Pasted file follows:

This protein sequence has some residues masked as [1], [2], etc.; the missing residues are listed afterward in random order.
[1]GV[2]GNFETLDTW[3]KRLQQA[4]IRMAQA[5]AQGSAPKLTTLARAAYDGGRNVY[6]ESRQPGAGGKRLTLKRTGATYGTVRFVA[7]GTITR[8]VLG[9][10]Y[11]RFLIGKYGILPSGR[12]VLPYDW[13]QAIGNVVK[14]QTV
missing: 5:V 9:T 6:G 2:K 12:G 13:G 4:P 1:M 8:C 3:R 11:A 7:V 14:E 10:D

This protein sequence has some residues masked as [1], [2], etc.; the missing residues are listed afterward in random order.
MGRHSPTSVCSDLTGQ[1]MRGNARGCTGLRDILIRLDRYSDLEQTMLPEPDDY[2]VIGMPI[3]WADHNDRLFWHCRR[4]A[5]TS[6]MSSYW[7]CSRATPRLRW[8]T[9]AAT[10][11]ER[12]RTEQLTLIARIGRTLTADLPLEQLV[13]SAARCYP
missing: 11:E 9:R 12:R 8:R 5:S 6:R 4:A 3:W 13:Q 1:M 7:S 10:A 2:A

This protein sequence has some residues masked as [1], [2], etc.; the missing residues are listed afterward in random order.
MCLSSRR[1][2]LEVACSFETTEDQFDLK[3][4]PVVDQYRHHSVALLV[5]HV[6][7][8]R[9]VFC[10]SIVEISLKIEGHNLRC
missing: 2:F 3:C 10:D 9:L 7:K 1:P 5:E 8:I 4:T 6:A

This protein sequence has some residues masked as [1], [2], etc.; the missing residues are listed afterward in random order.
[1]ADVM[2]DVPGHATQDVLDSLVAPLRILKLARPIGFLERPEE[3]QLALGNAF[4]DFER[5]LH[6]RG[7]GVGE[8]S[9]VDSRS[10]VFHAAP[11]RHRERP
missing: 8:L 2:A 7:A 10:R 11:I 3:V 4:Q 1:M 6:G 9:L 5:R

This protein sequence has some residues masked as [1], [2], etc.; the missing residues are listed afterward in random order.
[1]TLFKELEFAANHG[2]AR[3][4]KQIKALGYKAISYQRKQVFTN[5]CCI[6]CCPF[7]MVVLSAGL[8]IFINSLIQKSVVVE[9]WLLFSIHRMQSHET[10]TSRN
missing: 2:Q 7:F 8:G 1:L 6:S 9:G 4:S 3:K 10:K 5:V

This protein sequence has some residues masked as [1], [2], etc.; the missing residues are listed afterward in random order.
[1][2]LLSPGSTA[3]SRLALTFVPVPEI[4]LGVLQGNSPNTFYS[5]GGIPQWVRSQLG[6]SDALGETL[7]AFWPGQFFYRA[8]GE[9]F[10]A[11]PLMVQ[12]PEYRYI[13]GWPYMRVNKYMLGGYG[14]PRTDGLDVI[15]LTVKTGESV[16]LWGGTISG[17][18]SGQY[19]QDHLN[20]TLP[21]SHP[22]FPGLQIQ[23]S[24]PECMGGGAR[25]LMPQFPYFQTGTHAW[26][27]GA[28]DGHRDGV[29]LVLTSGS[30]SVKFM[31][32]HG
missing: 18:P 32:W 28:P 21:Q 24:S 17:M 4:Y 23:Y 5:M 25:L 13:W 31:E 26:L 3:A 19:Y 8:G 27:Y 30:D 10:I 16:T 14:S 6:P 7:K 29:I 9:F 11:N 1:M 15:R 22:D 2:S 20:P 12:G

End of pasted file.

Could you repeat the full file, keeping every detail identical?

This protein sequence has some residues masked as [1], [2], etc.; the missing residues are listed afterward in random order.
[1]GV[2]GNFETLDTW[3]KRLQQA[4]IRMAQA[5]AQGSAPKLTTLARAAYDGGRNVY[6]ESRQPGAGGKRLTLKRTGATYGTVRFVA[7]GTITR[8]VLG[9][10]Y[11]RFLIGKYGILPSGR[12]VLPYDW[13]QAIGNVVK[14]QTV
missing: 5:V 9:T 6:G 2:K 12:G 13:G 4:P 1:M 8:C 3:R 11:A 7:V 14:E 10:D

This protein sequence has some residues masked as [1], [2], etc.; the missing residues are listed afterward in random order.
MGRHSPTSVCSDLTGQ[1]MRGNARGCTGLRDILIRLDRYSDLEQTMLPEPDDY[2]VIGMPI[3]WADHNDRLFWHCRR[4]A[5]TS[6]MSSYW[7]CSRATPRLRW[8]T[9]AAT[10][11]ER[12]RTEQLTLIARIGRTLTADLPLEQLV[13]SAARCYP
missing: 11:E 9:R 12:R 8:R 5:S 6:R 4:A 3:W 13:Q 1:M 7:S 10:A 2:A

This protein sequence has some residues masked as [1], [2], etc.; the missing residues are listed afterward in random order.
MCLSSRR[1][2]LEVACSFETTEDQFDLK[3][4]PVVDQYRHHSVALLV[5]HV[6][7][8]R[9]VFC[10]SIVEISLKIEGHNLRC
missing: 2:F 3:C 10:D 9:L 7:K 1:P 5:E 8:I 4:T 6:A

This protein sequence has some residues masked as [1], [2], etc.; the missing residues are listed afterward in random order.
[1]ADVM[2]DVPGHATQDVLDSLVAPLRILKLARPIGFLERPEE[3]QLALGNAF[4]DFER[5]LH[6]RG[7]GVGE[8]S[9]VDSRS[10]VFHAAP[11]RHRERP
missing: 8:L 2:A 7:A 10:R 11:I 3:V 4:Q 1:M 6:G 9:L 5:R

This protein sequence has some residues masked as [1], [2], etc.; the missing residues are listed afterward in random order.
[1]TLFKELEFAANHG[2]AR[3][4]KQIKALGYKAISYQRKQVFTN[5]CCI[6]CCPF[7]MVVLSAGL[8]IFINSLIQKSVVVE[9]WLLFSIHRMQSHET[10]TSRN
missing: 2:Q 7:F 8:G 1:L 6:S 9:G 4:S 3:K 10:K 5:V

This protein sequence has some residues masked as [1], [2], etc.; the missing residues are listed afterward in random order.
[1][2]LLSPGSTA[3]SRLALTFVPVPEI[4]LGVLQGNSPNTFYS[5]GGIPQWVRSQLG[6]SDALGETL[7]AFWPGQFFYRA[8]GE[9]F[10]A[11]PLMVQ[12]PEYRYI[13]GWPYMRVNKYMLGGYG[14]PRTDGLDVI[15]LTVKTGESV[16]LWGGTISG[17][18]SGQY[19]QDHLN[20]TLP[21]SHP[22]FPGLQIQ[23]S[24]PECMGGGAR[25]LMPQFPYFQTGTHAW[26][27]GA[28]DGHRDGV[29]LVLTSGS[30]SVKFM[31][32]HG
missing: 18:P 32:W 28:P 21:Q 24:S 17:M 4:Y 23:Y 5:M 25:L 13:W 31:E 26:L 3:A 19:Y 8:G 27:Y 30:D 10:I 16:T 14:S 6:P 7:K 29:I 9:F 11:N 1:M 15:R 22:D 2:S 20:P 12:G